In Part 1 of this message I argued that since plateaus occur naturally in many parts of the world, they serve a particular purpose in creation. While we tend to look at "spiritual plateaus" negatively, they are actually natural, normal and necessary.
Hmmm. How could plateaus be part of God's plan for our spiritual growth? A couple of days after the sermon went out, I received a note from a pastor that helps answer that question.
"Challenging topic, plateaus! Back East where it rains a lot and the winters are mild, the trees are not put under a great deal of stress, and therefore their wood is soft. If you get strong winds or heavy wet snow, they snap off or totally uproot. Out West where it is dry and the wind always blows and the winters are sometimes harsh, the trees grow slowly. While it seems they have plateaued in their growth, they are actually forming the hard growth rings which give them strength to withstand the storms. Their roots go deep for moisture and their wood is hard because of the slow growth.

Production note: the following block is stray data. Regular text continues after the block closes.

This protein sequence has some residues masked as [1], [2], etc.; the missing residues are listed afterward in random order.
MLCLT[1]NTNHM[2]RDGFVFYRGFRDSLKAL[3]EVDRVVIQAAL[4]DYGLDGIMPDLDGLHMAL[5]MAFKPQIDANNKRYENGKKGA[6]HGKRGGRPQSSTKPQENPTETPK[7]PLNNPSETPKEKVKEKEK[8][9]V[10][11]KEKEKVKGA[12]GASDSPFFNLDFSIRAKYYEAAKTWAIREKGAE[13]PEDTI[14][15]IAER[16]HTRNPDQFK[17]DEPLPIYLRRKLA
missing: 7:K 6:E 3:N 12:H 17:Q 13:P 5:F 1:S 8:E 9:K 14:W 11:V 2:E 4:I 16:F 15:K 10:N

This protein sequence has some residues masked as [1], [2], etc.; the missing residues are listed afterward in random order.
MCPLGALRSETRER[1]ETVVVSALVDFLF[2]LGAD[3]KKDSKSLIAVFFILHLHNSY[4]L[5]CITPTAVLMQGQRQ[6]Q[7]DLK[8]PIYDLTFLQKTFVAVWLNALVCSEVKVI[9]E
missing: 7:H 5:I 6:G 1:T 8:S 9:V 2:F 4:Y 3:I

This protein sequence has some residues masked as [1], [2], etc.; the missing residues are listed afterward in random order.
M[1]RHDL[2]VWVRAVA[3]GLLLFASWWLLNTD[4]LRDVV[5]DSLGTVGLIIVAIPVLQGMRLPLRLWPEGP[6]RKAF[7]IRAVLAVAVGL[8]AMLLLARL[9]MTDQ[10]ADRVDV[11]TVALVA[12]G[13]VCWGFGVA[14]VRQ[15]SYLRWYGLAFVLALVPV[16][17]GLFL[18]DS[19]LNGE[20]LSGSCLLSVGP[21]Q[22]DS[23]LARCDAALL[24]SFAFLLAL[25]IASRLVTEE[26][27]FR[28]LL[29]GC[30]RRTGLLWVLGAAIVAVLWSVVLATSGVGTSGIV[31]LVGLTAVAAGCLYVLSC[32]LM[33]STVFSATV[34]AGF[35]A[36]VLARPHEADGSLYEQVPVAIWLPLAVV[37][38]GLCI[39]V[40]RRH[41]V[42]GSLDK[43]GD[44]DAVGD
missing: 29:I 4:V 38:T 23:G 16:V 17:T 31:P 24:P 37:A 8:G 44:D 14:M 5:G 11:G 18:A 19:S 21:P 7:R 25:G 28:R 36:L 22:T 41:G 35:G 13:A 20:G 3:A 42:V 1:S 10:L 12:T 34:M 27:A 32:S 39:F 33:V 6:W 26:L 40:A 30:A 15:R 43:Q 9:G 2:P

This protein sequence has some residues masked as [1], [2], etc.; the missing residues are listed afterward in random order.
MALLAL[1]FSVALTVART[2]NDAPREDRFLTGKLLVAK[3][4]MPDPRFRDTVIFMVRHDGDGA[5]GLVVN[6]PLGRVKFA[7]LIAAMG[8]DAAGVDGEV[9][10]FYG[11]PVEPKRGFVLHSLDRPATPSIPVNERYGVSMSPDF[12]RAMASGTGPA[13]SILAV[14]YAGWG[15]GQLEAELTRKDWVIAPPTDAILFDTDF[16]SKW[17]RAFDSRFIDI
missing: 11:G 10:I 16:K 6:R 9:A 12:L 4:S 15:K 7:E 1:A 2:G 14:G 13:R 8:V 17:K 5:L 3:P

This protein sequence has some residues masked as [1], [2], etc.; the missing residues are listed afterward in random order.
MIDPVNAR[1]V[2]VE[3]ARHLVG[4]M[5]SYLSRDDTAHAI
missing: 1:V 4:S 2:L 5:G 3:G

"That is not a bad thing for believers or leaders if they don't want to be blown about by every wind of doctrine, or the latest success fad, or the onslaught of temptation or discouragement. Did you ever watch an oak tree grow? God isn't in the business of growing mushrooms. That's why plateaus are so common."
That's good, isn't it? Plateaus actually make us stronger because the blowing winds that discourage us actually cause our roots to go deeper. Plateaus are meant by God to develop stronger, tougher, deeper, more resilient Christians.
"God isn't in the business of growing mushrooms."
it turns out that God uses the plateaus that discourage us to advance
our own spiritual growth. That's good to know. In Part 1 of this
message I said that I wanted to share three key principles about living
on a spiritual plateau. We've already talked about the first one . . .
You can read the rest of this message online.
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